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Re: [PATCH] Optimize manual byte swap implementations using the GCC bswap builtin


On Fri, 2008-11-28 at 17:04 +0000, Andrew Haley wrote:
> Andreas Krebbel wrote:
> 
> >> Sure.  I just want to make sure that whatever optimization you've done
> >> actually hits the places where it's important.
> > 
> > Yepp. htons is a good point. Coming from a big endian target it's not
> > the first thing I care about ;) Actually I'm wondering why s390 provides
> > an accelerated bswap version in glibc at all?! But it is probably also
> > useful in other contexts.
> > 
> > Of course there are common byte swap implementations which the bswap
> > pass does not cover. E.g. something like that:
> > 
> > a = (a << 16) | (a >> 16);
> > a = ((a & 0x00ff00ff) << 8) | ((a & 0xff00ff00) >> 8);
> > 
> > But I'm not sure how important it is. It don't think it occurs very often.
> 
> Sure.  I would have guessed that something like
> 
>   a = ((a << 24)
>        | (((u8)(a>>8) << 16))
>        | (((u8)(a>>16) << 8))
>        | (a >> 24));
> 
> was also common, but you've looked at the kernel sources.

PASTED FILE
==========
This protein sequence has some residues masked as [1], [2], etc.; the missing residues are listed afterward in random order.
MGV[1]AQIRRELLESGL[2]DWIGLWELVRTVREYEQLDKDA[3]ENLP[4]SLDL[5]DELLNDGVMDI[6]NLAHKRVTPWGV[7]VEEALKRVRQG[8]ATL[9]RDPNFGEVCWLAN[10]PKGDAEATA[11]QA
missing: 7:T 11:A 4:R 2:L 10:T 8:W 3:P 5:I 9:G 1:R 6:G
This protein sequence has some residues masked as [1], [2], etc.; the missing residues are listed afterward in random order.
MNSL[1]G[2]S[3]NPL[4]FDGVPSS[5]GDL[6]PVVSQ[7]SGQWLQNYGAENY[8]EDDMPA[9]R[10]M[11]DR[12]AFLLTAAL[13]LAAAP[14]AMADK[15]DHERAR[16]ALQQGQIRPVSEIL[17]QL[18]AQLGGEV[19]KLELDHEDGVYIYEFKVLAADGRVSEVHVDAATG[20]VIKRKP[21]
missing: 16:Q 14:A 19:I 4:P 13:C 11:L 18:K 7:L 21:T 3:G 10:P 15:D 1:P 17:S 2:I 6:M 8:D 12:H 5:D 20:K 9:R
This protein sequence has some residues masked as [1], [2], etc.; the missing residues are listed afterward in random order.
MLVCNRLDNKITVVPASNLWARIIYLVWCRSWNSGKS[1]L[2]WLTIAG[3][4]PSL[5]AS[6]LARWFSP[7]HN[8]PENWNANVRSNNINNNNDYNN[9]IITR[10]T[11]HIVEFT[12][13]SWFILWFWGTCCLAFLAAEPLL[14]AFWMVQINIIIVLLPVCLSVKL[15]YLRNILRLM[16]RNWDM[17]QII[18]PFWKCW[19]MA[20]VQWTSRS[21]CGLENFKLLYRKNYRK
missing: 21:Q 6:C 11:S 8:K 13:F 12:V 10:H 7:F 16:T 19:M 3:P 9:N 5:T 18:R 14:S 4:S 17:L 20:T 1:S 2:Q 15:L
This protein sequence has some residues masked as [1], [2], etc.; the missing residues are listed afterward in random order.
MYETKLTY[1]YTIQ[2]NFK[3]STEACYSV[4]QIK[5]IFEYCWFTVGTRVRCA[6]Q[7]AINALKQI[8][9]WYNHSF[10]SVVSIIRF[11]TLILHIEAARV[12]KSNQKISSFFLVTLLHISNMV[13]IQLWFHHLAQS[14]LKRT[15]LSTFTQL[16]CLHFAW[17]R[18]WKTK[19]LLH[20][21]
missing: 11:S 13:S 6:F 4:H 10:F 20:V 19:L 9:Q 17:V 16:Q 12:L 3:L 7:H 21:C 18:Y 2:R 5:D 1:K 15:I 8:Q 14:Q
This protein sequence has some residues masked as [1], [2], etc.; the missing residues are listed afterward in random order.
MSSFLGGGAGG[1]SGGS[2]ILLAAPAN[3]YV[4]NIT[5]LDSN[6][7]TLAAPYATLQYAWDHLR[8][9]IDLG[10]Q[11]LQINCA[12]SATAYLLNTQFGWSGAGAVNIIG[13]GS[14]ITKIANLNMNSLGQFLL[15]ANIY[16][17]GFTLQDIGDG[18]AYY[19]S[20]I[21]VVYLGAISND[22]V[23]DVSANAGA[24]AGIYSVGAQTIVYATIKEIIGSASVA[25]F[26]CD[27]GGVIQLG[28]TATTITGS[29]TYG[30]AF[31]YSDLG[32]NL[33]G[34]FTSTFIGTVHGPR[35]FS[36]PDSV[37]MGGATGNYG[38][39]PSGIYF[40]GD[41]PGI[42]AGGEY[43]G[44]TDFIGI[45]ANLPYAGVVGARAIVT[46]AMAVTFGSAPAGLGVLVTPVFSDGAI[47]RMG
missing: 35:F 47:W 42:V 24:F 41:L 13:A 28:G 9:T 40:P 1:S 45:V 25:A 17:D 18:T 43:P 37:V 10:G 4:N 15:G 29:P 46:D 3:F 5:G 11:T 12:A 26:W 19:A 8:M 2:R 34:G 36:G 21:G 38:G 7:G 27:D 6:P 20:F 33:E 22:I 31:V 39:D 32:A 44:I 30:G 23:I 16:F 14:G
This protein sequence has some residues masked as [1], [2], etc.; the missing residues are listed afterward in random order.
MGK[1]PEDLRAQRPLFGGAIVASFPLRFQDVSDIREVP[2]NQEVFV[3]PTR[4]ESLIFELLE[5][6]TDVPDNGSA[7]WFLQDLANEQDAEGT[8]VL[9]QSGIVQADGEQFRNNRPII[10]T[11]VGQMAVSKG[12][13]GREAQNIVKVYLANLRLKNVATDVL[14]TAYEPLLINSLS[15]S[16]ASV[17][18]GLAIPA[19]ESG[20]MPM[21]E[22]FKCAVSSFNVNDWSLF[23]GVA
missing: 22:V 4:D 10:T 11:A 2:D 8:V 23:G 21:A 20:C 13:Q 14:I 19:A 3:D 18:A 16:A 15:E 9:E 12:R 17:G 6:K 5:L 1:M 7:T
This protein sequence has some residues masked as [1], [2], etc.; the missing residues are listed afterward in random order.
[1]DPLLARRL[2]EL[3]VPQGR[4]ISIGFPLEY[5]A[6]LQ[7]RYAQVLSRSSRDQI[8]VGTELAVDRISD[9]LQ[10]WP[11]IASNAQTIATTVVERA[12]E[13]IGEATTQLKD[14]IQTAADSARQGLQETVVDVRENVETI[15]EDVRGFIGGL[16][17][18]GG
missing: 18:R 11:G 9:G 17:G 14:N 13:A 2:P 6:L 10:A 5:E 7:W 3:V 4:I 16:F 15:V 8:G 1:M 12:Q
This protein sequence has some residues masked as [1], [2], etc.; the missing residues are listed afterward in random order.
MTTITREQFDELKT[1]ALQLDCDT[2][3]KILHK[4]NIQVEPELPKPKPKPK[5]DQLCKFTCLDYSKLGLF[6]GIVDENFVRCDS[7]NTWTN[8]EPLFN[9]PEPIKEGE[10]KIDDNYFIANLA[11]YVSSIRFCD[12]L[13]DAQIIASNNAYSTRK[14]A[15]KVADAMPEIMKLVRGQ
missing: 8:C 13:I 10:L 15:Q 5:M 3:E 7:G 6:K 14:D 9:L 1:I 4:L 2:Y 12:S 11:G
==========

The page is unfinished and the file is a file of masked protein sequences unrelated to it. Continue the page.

> 
> Andrew.

Browsing Google Code Search, I've found the following:

OpenSSH's rijndael.c:

#define rotr(x,n)   ((x >> n) | (x << (32 - n)))
#define rotl(x,n)   ((x << n) | (x >> (32 - n)))
#define bswap(x)    (rotl(x, 8) & 0x00ff00ff | rotr(x, 8) & 0xff00ff00)

which is probably important enough to recognize.


Another somewhat common idiom is:

#	define swab32(x)\
((((uint8_t*)&x)[0] << 24) | (((uint8_t*)&x)[1] << 16) |  \
 (((uint8_t*)&x)[2] << 8)  | (((uint8_t*)&x)[3]))

primarily found in media libraries (a52dec, libdv, libdts, libogmdvd, etc.).

AFAICT, the idiom used by the Linux kernel and glibc is by far the most
common.

-- 
Nicholas Miell <nmiell@comcast.net>


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